12 May Tehachapi – PCT Trail Town Review and Guide
Tehachapi owes it’s lively and attractive presence to an event back in 1876. That year signaled the completion of the Tehachapi Loop of the Southern Pacific Railroad bringing the railroad to Tehachapi. This vital railroad link between the productive Central Valley and much of the rest of the nation was later double tracked to accommodate high demand for transportation needs. Northbound PCT hikers walk across this double track shortly before reaching Highway 58 at the Cameron exit.
Here is where the Pacific Crest Trail crosses the “double track”. View is toward Tehachapi.
As important as the railroad was to Tehachapi, trains would only stop only as long as needed to load and offload goods. Few people boarded or disembarked. Much like PCT Thru-hikers, the train was only passing through. In the end, it was up to the citizens of Tehachapi to make something special of this remote town. Today, visitors have a variety of restaurants, accommodations, museums, art, theater, and other entertainment to choose from. Tehachapi hosts a seasonal farmers market and is a center for fruit and seed growers.
From Tehachapi’s Railroad Museum in the Depot, a photo of the famous loop that enables rails to climb at “grade” up the Tehachapi pass.
In May, on my PCT thru-hike, I overnighted in Tehachapi. At trail crossings near both Highway 58 and Willow Springs Road (8 miles apart), Tehachapi residents cache water and post lists of local trail angels and town information. These two crossings present 2 opportunities to lure hikers into town, perhaps twice for some hikers.
Hikers have a number of options for staying over in Tehachapi that include trail angel houses, camping and showers at the airport, and several hotel options. I stayed at the Santa Fe Motel ($59) conveniently located in the center of town directly across the street from Kohnen’s Country Bakery, a popular pastry and coffee spot with hikers. For much nicer accommodations, I would recommend sharing a room between several hikers at the Fairfield Inn & Suites ($110) where the rooms and linens are at a much higher standard and there is a hot tub and pool to soak tired muscles. The hot tub alone makes this an easy choice. The Baymont ($94), located a little further from the town center also has a jacuzzi.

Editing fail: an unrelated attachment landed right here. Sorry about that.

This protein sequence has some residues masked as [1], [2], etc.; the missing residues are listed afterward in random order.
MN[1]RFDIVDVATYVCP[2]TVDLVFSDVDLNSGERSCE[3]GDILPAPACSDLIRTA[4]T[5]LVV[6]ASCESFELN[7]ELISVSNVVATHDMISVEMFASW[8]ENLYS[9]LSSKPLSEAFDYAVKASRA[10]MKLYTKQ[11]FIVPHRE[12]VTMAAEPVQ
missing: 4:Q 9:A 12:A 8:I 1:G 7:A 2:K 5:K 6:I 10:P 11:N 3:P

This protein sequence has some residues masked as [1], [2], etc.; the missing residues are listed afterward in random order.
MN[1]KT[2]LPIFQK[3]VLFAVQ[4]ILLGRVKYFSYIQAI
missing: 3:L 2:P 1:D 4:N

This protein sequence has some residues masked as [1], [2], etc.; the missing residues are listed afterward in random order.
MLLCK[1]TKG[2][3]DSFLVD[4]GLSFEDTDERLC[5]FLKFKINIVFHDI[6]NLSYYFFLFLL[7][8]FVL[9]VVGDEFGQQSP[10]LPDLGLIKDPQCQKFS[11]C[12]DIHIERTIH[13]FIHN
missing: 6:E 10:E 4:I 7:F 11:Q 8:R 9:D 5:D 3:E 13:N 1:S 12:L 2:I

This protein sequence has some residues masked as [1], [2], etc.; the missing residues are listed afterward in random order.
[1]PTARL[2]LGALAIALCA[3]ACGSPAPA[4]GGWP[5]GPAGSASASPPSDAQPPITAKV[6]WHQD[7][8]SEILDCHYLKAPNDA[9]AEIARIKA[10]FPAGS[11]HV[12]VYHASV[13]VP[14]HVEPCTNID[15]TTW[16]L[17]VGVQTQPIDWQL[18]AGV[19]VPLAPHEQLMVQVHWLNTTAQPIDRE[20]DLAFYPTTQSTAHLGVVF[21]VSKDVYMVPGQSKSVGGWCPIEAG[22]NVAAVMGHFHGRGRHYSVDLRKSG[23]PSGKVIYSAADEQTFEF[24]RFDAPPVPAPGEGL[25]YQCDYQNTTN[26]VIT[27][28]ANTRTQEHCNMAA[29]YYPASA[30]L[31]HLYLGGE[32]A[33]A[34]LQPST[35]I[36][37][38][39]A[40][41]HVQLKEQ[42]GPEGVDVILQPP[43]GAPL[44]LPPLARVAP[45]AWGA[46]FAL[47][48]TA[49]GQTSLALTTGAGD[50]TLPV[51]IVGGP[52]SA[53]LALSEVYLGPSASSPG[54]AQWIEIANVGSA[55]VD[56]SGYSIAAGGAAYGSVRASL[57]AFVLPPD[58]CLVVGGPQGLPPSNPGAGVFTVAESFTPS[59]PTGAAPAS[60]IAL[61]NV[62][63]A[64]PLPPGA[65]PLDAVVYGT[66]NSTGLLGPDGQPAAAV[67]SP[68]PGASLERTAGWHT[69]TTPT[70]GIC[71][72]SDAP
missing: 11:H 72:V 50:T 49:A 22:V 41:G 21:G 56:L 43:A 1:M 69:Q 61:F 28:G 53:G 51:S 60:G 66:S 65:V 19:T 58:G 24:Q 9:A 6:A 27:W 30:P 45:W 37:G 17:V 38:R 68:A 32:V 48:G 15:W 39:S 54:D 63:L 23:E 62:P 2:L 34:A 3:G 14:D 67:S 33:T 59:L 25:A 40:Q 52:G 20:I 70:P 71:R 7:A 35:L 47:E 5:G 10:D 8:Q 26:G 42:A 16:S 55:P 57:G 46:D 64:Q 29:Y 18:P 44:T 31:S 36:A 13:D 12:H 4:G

The Santa Fe Motel where I stayed.
Besides a place to shower or soak tired muscles, PCT thru-hikers are craving plenty of good town food. I chose an almond cheese danish and a sausage and egg roll at Kohnen’s Country Bakery. It was hard to choose between a variety of large fresh flakey and gooey sweet baked goods. I also caffeinated up on plenty of hot coffee. For dinner the night before, I had a fried chicken plate at the Village Grill Family Diner. It came with a bread choice (huge slice of cornbread for me) and the daily vegetable which were green beans. I also chose macaroni and cheese as my side. For lunch, the following day, I had a pork BBQ plate at the Redhouse BBQ, next door to the Village Grill.
The Village Grill Family Restaurant.
Other hikers I knew were looking forward to Sushi and were planning a visit to Midori Sushi. This group also found a good entertainment option when they hit upon “Line Dancing” night at Big Papa’s Steakhouse.
Tehachapi is very walkable with many options and nearly everything a hiker might want within easy walking distance. A hiker depot of sorts called “Witts End” has been opened up in a house to allow hikers a place to crash in between eating, sleeping, and having fun. At Witts End, hikers can get assistance from trail angels and arrange for transportation back to the trail. The post office is on the outskirts of town and only open on weekdays. Witts End stepped in and solved this problem by accepting hiker mail resupply packages.
A railroad “park” with signals and signs. Adjacent to the Tehachapi Depot Railroad Museum.
Like the train, PCT hikers may only be passing through, but Tehachapi is the trail town that doesn’t mind. With heavy demand, the railroad was “double tracked” so perhaps more PCT thru-hikers will choose to “double zero” at this attractive stop. (Double Zero is the term for hikers taking 2 full days off.)